Things were going well in Tyson’s personal life, too. In 1978, he met a waitress named Twylla Dvorkin. She was only 17 at the time, but Tyson — then in his mid-40s — pursued a relationship with her despite the gossiping of locals scandalized by the couple’s age difference.
The couple married in 1986 and had a daughter, Adelita, a year later. Their relationship proved longer lasting than Tyson’s first marriage, but still, the couple eventually divorced in 2008. Tyson wrote honestly about the relationship — and the still-fresh wounds created by its dissolution — in his book.
“I wanted to be honest about it and fair,” he said in an interview the year his book was released. “But it was a tough divorce and pretty acrimonious.”
Tyson long held a reputation in the industry for being prickly, which he referenced several times in his book (using the adjective “irascible”). But he could also be unflinchingly honest, and his memoir found him delving into his infidelity, his drug arrest for marijuana possession and his long-ago feuds with other Canadian icons, including Lightfoot and Stompin’ Tom Connors.
Tyson admitted he struggled in the aftermath of his second divorce and was slowed by health problems, including arthritis. He also conquered a vocal problem that forced him to change his singing style. In the latter section of his career, his voice had a grittier, more gravelly quality.
“Through the difficult times … I handled it inside the music,” he said in 2010. “The music really pulled me through, and my horses. But the horse thing, that’s a more abstract kind of thing. The music really helped a lot. The music got stronger, you know.
“Hank Williams said a broken heart doesn’t hurt your songwriting, and he was sure right about that.”
He also picked up numerous awards for his music, including an induction into the Canadian Songwriters Hall of Fame in 2019.
In 1987, he won a Juno Award for country male vocalist of the year and five years later he was inducted into the Canadian Music Hall of Fame alongside Sylvia Tyson. He won a Governor General’s Performing Arts Award in 2003, and has been named to the Order of Canada and the Canadian Country Music Hall of Fame.
Tyson continued to release music late into his career, including the 2015 album Carnero Vaquero and the 2017 single You Should Have Known.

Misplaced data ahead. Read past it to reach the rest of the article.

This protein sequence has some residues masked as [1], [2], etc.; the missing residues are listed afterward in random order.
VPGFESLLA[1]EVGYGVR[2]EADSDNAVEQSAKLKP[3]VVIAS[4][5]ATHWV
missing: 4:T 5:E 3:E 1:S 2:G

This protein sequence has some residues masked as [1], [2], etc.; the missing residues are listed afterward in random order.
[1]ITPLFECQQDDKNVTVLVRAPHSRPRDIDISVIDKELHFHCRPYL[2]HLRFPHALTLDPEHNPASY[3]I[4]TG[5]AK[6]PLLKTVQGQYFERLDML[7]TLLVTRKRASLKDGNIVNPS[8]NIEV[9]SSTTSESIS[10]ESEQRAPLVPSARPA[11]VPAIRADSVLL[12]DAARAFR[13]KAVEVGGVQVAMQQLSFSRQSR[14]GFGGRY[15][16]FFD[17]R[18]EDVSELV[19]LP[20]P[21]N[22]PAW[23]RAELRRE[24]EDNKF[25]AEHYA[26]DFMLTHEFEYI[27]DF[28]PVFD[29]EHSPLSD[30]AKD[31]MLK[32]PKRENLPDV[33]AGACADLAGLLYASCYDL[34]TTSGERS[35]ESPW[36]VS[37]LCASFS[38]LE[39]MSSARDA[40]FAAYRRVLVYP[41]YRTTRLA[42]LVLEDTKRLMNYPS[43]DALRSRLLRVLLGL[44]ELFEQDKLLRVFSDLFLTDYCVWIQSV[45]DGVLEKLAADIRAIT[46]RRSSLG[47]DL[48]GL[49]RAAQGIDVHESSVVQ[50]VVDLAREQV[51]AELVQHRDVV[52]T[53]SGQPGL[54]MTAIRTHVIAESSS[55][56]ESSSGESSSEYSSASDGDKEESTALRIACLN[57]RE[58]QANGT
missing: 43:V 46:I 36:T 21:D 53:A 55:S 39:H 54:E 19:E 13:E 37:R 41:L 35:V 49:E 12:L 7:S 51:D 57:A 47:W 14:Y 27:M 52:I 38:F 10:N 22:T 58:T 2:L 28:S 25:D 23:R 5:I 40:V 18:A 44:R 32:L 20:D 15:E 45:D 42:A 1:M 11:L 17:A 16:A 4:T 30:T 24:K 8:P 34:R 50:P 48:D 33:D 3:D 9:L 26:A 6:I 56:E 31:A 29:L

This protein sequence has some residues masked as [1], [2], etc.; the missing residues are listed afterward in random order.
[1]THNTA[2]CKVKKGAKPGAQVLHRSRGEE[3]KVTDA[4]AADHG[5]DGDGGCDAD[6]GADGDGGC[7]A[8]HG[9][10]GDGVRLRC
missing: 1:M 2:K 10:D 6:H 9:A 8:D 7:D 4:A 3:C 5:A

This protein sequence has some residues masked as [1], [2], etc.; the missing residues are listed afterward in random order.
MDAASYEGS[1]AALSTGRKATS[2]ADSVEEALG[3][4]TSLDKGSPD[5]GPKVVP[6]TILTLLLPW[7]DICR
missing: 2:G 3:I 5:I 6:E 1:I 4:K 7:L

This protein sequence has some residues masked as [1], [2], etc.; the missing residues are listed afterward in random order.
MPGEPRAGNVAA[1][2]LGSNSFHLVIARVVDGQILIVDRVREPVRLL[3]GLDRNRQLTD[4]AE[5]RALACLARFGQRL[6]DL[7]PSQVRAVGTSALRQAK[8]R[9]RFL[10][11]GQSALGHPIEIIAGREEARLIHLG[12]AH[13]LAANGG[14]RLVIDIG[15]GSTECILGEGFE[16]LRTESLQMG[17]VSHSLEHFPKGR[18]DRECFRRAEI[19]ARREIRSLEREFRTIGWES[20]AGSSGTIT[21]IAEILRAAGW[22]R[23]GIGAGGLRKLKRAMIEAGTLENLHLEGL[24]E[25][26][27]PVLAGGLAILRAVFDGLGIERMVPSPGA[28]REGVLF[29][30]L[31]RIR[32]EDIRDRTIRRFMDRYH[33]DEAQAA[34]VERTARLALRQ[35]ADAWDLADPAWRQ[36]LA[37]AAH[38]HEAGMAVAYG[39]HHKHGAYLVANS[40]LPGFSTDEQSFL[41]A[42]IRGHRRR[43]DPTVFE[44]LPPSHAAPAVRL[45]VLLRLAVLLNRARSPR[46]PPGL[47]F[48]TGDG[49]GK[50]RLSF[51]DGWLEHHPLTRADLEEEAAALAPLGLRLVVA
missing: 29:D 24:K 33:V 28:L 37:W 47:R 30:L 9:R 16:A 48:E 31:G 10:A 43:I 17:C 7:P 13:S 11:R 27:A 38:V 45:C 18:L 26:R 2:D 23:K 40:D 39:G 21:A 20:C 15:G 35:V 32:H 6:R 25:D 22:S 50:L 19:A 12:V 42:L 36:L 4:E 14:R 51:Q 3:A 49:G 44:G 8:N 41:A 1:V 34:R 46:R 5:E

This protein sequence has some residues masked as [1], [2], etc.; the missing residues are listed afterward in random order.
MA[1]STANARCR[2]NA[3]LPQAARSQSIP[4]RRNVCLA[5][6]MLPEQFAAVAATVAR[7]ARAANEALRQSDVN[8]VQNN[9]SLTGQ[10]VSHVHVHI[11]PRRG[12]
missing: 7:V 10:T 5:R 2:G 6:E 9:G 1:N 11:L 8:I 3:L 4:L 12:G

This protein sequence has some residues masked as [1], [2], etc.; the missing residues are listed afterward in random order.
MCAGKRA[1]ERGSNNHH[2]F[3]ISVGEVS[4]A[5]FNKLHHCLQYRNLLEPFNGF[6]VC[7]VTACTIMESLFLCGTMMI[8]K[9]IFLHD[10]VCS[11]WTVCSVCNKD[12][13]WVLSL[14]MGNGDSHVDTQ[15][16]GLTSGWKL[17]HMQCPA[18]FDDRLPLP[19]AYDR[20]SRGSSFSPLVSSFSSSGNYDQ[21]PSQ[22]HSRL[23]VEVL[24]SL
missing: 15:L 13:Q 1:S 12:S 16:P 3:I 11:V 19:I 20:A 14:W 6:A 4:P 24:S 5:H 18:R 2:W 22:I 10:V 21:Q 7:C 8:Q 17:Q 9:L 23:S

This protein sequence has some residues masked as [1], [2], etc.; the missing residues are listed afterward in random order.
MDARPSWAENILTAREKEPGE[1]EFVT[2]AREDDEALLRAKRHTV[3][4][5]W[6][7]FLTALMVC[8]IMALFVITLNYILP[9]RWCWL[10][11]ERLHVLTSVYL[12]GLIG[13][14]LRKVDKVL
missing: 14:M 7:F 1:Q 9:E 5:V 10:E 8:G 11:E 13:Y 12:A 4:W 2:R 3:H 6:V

But doctors’ exams related to a heart attack and subsequent open-heart surgery in 2015 left permanent damage to his voice. That didn’t necessarily slow him down.
Tyson continued to perform live concerts, including a series of shows with country performer Corb Lund in 2018 that marked a celebration of cowboy songs and stories.
They first met a decade earlier, after Lund recorded a Tyson song for The Gift, a 2007 tribute album of Tyson songs. Meeting his idol was a dream come true, Lund told the Times Colonist at the time. “If you’re a cowboy kid from Alberta, Ian is over-arching. You grew up with him — he’s the guy.”
Tyson’s heart problems returned and forced him to cancel an August appearance that year. Despite the setbacks, he continued to play his guitar at home.
“I think that’s the key to my hanging in there because you’ve gotta use it or lose it,” Tyson said a year after the cancellation.
“When you get to a certain age in life, which I’ve attained and probably passed, it’s hard to stay fairly sharp with the instrument. But I’ve committed myself to doing that. It’s paying off, I’m playing pretty good, in spite of all the broken bones and so on over the years.”
Tyson was one of the last remaining singing cowboys, a genre that was once a thriving subset of traditional country music.
“People have been saying this for the last 140 years, but this really is the last of it," he told the Times Colonist in 2018. "I’m very grateful that I got to ride with those [cowboys]. I rode in the deserts of Nevada, and in the mountains of Eastern Oregon. I was cowboy enough that I could do that.”
When asked in 2014 to compare his two lifelong loves — ranching and music — he hesitated.
“They’re both never-ending journeys,” Tyson finally said. “And the journey ends when you tip over. It doesn’t end until you die.”
— With files from the Times Colonist